It’s certainly different – I’ve enjoyed taking a broad look at the game while not being directly attached to a single club. The challenge watching on TV compared to coaching is that 95% of coaching is done using behind goals footage. I actually think the occasional down the ground shot would add to the coverage, and allow the expert commentators to explain a bit more of the “why” things happen the way they do on the field.

In terms of how I watch the game, I am always watching through a coaching lens. Years ago I went to watch a mate play an amateur footy game in Melbourne and after the first bounce the ball went out to the wing for a throw in. My first instinct was to start counting off how many forwards were at each end and looking for any spares. I can’t switch it off!

Has the role of data/stats become more important during this time? 

Personally it’s been different this year as I haven’t had access to Champion Data stats or to the behind goal vision. I’ve kept my own spreadsheets of stats based on what is regularly available on websites, but it has been an insight for me into how restricted the data is to the football public.

As an example, I have spoken on twitter about “Contested Possession”. It is one of the most quoted stats, but “Contested Possession” is actually a sum of six of seven different stats, from Ground Balls, Contested Marks, some Free Kicks (but not all), Knock Ons and a few others. About 70% of Contested Possessions are Ground Balls, but a team may finish the day +10 in Contested Possessions on the back of being +8 in Free Kicks, so it’s not always a genuine reflection of their contest work. There are levels of detail across the board that I would love to see the public have more access to, via the media.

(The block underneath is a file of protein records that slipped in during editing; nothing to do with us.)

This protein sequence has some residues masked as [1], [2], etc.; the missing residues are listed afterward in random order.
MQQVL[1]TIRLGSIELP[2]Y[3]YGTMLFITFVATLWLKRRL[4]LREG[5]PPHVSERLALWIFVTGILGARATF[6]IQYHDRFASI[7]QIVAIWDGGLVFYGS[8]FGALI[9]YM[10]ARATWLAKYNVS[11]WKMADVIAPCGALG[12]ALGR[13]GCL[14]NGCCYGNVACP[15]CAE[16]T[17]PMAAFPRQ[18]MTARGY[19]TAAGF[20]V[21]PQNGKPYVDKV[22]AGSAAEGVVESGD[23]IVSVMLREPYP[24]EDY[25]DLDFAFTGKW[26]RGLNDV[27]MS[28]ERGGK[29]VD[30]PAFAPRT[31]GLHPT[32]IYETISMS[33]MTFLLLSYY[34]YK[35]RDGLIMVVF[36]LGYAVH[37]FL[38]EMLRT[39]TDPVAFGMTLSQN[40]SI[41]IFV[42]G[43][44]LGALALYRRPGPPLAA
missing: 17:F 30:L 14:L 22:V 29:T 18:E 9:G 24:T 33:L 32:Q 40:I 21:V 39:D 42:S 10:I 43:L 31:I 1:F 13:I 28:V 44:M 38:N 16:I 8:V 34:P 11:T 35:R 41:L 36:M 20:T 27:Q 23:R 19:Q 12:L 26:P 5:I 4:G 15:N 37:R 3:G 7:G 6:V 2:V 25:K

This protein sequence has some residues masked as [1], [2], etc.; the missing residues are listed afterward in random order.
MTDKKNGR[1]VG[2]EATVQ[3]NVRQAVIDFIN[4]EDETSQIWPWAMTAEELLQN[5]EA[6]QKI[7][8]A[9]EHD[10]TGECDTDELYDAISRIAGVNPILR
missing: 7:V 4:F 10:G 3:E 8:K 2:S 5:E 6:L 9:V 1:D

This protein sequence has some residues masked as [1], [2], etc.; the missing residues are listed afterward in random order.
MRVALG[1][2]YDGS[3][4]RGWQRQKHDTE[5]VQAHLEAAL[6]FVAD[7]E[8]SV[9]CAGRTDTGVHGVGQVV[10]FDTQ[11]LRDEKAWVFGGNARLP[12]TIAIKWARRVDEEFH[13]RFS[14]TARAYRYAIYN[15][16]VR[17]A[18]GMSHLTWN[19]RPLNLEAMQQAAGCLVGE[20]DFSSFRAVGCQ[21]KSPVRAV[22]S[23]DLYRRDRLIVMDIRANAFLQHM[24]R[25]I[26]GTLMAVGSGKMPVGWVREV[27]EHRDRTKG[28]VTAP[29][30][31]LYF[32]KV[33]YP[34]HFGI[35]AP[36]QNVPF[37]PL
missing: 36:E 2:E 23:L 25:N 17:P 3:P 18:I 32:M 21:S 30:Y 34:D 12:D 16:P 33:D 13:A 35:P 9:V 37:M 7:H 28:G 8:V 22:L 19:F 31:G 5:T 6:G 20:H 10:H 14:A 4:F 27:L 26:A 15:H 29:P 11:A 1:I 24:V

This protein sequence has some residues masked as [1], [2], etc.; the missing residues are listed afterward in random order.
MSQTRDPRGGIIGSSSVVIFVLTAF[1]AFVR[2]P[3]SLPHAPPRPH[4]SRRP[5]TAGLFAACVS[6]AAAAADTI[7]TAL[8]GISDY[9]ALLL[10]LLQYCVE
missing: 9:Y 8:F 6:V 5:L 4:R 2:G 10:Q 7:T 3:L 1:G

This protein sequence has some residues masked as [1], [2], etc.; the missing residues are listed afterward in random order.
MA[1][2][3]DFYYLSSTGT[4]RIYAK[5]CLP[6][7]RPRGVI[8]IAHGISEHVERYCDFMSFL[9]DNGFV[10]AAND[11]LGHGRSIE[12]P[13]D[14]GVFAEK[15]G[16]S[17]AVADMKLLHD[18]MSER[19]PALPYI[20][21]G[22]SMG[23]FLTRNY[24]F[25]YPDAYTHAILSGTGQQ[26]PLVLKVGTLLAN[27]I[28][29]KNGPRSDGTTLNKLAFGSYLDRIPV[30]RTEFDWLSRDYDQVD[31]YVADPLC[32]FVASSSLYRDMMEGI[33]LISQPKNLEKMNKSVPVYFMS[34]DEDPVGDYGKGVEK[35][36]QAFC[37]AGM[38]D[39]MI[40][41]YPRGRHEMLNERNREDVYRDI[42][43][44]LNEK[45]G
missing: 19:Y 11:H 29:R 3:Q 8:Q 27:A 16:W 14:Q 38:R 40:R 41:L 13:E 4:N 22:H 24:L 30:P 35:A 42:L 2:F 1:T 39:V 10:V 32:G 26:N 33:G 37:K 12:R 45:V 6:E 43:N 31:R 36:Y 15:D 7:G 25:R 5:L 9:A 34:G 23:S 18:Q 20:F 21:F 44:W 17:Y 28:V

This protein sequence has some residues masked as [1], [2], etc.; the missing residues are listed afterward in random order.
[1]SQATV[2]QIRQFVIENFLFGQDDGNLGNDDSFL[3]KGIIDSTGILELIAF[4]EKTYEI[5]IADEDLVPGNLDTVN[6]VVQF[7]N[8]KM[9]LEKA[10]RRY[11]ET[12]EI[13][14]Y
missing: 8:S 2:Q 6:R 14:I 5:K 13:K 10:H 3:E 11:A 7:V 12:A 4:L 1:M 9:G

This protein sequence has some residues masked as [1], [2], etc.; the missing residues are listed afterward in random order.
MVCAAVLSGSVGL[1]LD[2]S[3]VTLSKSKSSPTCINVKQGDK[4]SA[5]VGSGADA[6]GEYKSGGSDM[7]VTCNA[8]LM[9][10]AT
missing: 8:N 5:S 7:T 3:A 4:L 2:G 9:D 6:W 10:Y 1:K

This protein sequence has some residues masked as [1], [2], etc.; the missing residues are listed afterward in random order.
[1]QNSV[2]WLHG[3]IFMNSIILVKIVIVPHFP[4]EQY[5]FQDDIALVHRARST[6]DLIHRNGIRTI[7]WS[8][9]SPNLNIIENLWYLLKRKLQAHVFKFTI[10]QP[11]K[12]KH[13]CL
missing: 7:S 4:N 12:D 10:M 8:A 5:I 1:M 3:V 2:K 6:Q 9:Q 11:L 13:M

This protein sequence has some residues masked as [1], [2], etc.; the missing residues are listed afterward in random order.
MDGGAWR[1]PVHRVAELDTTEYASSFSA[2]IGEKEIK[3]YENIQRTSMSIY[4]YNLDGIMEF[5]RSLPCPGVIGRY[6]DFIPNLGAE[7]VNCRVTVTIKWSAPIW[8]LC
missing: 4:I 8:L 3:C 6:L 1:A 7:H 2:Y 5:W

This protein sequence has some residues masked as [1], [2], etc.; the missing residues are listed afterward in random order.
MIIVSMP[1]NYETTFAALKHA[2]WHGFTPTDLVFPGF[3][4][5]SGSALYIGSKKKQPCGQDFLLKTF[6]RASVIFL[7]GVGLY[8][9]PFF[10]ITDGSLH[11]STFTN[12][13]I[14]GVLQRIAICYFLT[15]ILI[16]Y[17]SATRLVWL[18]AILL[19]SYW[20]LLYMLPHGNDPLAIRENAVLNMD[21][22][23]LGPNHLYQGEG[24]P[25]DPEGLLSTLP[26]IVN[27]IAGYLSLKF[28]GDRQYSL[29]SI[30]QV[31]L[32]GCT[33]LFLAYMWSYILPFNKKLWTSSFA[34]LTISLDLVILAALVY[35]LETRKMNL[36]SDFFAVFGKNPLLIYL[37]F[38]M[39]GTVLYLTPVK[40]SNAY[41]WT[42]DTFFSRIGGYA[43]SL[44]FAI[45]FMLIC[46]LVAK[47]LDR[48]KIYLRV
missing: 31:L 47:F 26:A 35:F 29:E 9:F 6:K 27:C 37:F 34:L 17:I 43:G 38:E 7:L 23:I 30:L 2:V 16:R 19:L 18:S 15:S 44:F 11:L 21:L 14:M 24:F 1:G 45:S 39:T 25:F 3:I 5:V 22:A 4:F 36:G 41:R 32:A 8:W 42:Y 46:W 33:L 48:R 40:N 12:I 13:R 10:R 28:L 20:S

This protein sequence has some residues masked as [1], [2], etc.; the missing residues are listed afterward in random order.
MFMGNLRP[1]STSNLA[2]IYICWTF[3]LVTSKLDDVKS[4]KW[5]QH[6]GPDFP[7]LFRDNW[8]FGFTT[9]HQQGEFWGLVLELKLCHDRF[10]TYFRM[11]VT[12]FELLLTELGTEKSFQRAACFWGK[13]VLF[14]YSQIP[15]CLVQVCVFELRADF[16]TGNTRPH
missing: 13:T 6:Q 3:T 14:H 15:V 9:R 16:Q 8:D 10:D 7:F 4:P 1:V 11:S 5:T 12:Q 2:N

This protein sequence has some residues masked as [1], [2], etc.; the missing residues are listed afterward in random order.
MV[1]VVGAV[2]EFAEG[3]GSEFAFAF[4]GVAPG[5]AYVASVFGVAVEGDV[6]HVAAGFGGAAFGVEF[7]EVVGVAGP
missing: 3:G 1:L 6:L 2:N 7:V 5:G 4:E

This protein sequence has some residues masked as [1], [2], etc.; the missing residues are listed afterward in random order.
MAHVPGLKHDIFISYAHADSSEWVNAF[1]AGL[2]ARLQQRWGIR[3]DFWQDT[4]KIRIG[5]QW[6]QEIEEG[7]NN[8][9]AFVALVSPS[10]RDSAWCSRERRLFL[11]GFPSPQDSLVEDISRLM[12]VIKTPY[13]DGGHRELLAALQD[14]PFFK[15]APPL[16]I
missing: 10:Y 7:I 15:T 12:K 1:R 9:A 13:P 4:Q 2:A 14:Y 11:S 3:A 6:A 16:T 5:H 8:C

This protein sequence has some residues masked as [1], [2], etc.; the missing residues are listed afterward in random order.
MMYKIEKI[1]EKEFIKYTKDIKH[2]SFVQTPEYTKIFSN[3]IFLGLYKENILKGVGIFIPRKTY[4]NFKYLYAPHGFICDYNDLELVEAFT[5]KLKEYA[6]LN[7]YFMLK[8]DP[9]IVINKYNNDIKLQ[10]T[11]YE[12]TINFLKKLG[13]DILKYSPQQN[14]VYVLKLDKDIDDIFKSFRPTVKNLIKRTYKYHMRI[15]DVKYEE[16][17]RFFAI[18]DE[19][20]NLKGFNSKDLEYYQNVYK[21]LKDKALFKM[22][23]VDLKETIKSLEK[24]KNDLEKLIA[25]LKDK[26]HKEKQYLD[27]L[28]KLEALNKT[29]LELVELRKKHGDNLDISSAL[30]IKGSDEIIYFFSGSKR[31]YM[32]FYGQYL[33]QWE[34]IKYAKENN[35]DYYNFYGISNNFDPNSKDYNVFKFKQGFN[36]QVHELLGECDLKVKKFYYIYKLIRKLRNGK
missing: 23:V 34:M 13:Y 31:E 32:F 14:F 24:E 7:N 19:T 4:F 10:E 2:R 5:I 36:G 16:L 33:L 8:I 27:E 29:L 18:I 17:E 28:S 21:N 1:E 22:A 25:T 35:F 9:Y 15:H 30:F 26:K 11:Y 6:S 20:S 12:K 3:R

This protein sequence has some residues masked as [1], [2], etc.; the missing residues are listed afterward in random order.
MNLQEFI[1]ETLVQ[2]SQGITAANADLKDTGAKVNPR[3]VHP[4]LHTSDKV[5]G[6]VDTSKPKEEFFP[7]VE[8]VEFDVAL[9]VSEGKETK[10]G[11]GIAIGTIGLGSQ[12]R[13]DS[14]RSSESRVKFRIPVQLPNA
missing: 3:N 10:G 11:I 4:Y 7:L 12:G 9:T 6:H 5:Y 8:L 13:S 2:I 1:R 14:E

Who do you think wins the GF? Who’s your smokey?

I went into the Finals with Richmond as my pick, but losing the first week has flipped them onto Port Adelaide’s side of the draw, which is a difficult road. This year is genuinely one of the most open Premierships I can remember. I am going to pick the Brisbane Lions, it would be a phenomenal story from where their club was a few years ago.

I’m not sure there’s a smokey left in the field other than St Kilda. I think if Richmond gets past St Kilda, then a Port-Richmond Prelim would be a real bruising street fight, and would potentially leave the winner of the Lions-Geelong-Collingwood Prelim in the box seat.

There’s great stories across the board – the Lions and Saints rebuilding and shooting into contention, Dangerfield and Buckley chasing the elusive flag, Port being rewarded for keeping the faith in Kenny and the Tigers chasing the dynasty flag.

Can’t wait to watch it all unfold!